clerk also issued the following notice to the ed from Holly street to the westerly line

appellant in this cause: "You will take noof Franklin street the boundary lines of tice that your property will be assessed to which shall be as follows, to wit: Beginning

compensate for the taking of private propat a point on the west line of Holly street

erty for the purposes specified in the ordiat its intersection with the north line pro

nance of Kansas City No. 16,129, entitled duced west of 17th street; thence west along

‘An ordinance to open and establish Seventhis prolongation to the north line of 17th

teenth street from Holly street to westerly street to the westerly line of Franklin street

line of Franklin street,' approved January 5, produced north; thence south along this pro

1901, and that a jury will be empaneled to longation of the westerly line of Franklin

make such assessment on the 20th day of street to an intersection with the southerly May, A. D. 1901, at ten o'clock in the foreline produced west of lot A, block 1, of re

noon at the Lower House council chamber survey of Whipple's Second Addition; thence

on the fourth floor of the city hall building east along the south lines of lots A and B

on the southeast corner of Fourth and Main of said block 1 to the west line of Holly

streets in Kansas City, Jackson County, Misstreet; thence north along the west line of

souri.” On May 20, 1901, on account of the Holly street to the place of beginning. And

failure to get service on some of the property all private property within said limits is owners, the proceedings were continued by hereby taken and condemned for public use

the mayor to July 1, 1901. On July 1, 1901, as a part of 17th street and just compensa

the following proceedings appear of record: tion therefor shall be assessed, collected and

"In the matter of the proceedings to aspaid according to law.

certain and assess just compensation to be “Sec. 2. The common council determines paid for private property taken for public and prescribed the limits within which pri- use, for the purpose specified in an ordinance vate property shall be benefited by the im- of Kansas City, No. 16,129, entitled 'An Orprovement herein proposed and be assessed dinance to open and establish 17th street and charged to pay compensation therefor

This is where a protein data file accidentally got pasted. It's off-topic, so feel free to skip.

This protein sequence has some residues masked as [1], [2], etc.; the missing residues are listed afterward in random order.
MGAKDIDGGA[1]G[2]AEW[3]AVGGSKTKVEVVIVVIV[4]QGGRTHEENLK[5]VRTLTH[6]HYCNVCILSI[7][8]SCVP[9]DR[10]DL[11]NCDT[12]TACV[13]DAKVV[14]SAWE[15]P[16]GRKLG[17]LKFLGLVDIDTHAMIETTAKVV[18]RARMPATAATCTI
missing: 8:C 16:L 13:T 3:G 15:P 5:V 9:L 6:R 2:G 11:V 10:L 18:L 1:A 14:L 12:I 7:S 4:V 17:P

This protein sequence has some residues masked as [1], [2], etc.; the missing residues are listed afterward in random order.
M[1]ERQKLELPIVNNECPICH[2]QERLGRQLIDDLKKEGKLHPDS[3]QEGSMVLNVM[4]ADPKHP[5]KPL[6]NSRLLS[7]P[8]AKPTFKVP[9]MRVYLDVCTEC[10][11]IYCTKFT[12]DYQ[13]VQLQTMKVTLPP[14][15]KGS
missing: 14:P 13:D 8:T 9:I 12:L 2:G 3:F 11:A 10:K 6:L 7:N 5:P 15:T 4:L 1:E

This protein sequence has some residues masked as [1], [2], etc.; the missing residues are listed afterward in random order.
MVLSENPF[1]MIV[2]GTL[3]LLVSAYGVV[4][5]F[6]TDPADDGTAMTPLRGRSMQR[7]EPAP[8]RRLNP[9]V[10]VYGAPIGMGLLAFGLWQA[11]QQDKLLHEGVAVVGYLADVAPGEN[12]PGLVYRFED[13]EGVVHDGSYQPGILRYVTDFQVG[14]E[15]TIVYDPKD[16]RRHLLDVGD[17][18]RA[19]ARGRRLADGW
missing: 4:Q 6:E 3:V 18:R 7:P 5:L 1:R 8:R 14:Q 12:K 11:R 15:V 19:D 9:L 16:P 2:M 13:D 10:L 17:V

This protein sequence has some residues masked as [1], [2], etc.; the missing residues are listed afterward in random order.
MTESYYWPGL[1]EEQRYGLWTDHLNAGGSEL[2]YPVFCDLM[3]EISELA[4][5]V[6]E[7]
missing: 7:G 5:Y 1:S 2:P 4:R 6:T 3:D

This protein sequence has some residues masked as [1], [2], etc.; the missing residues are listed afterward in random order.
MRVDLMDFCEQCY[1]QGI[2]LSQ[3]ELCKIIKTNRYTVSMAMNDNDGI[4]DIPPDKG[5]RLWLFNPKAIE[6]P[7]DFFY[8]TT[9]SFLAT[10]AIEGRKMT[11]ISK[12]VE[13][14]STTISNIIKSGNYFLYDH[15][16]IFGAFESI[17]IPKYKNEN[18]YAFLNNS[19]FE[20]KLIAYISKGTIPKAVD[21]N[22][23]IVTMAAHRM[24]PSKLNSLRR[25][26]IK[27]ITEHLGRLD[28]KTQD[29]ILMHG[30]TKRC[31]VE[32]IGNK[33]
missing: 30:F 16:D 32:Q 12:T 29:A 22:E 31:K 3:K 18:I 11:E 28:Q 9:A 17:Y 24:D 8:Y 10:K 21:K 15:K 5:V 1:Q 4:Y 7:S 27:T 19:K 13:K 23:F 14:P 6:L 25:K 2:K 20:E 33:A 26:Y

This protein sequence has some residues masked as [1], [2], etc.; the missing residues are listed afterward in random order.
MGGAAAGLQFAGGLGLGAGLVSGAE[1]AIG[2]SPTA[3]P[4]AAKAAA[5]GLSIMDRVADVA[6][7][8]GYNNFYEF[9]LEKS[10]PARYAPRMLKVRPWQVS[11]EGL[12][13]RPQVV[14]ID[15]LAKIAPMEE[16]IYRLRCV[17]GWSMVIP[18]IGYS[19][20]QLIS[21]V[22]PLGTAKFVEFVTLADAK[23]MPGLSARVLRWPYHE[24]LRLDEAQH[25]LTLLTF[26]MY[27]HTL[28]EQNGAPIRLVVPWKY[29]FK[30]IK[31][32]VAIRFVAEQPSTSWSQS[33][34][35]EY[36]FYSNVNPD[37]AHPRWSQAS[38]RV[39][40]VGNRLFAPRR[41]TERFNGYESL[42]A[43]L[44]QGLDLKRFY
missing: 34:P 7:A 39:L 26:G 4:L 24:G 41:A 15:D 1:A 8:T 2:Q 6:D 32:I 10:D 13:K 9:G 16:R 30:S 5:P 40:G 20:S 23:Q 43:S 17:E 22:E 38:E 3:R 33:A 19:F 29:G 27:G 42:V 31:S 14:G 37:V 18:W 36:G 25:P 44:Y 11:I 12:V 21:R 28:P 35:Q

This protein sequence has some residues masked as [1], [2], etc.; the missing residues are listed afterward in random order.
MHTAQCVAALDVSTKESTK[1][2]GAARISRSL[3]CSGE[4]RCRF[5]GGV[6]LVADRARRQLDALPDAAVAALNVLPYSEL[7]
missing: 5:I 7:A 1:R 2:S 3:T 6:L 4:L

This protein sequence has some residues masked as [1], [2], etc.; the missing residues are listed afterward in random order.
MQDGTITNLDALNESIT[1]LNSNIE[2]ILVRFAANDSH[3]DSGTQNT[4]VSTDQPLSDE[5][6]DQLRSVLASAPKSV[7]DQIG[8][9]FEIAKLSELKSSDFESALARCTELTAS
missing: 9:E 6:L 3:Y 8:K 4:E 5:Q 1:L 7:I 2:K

from the west line of Holly street to the as follows, to wit: Beginning at a point on westerly line of Franklin street,' Approved the west line of Belleview avenue 132 feet Jan'y 5th, 1901. south to the south line of 17th street; thence "Hon. Jas. A. Reed, Mayor of Kansas City, west and parallel to the south line of 17th presiding: street to the east line of Holly street; thence "Now on this day come John A. Hanley, to the southeast corner of lot five (5), block R. G. Perkins, John Bayha, Wm. Reeves, 1, Resurvey of Whipple’s Second Addition; Chas. A. Bickell, F. N. Phelps, the jury sumthence to the southwest corner of said lot moned herein, and it appearing to the court 5; thence to the southeast corner of lot 143 that they are all qualified and disinterested of said block 1; thence west along the south freeholders of Kansas City, Missouri, they line of said lot 143 and this line produced are duly empaneled a jury herein, sworn to west to a point 150 feet west of the west faithfully and honestly discharge their duline of Franklin street; thence in a north- ties according to law and the ordinances unerly direction parallel to the westerly line der which these proceedings are carried on. of Franklin street to the north line produced "The jury was instructed by the court to west of lot A, block 1, of the Resurvey of go with the city engineer to-day to view the Whipple's Second Addition; thence north property to be taken and assessed, and this and parallel to the west line of Holly street matter and all proceedings herein are coll198 feet; thence east and parallel to the tinued to Monday, July 8th, 1901, at ten of north line of 17th street produced west to the clock in the forenoon at the Lower House the east line of Holly street; thence south Council Chamber on the fourth floor of the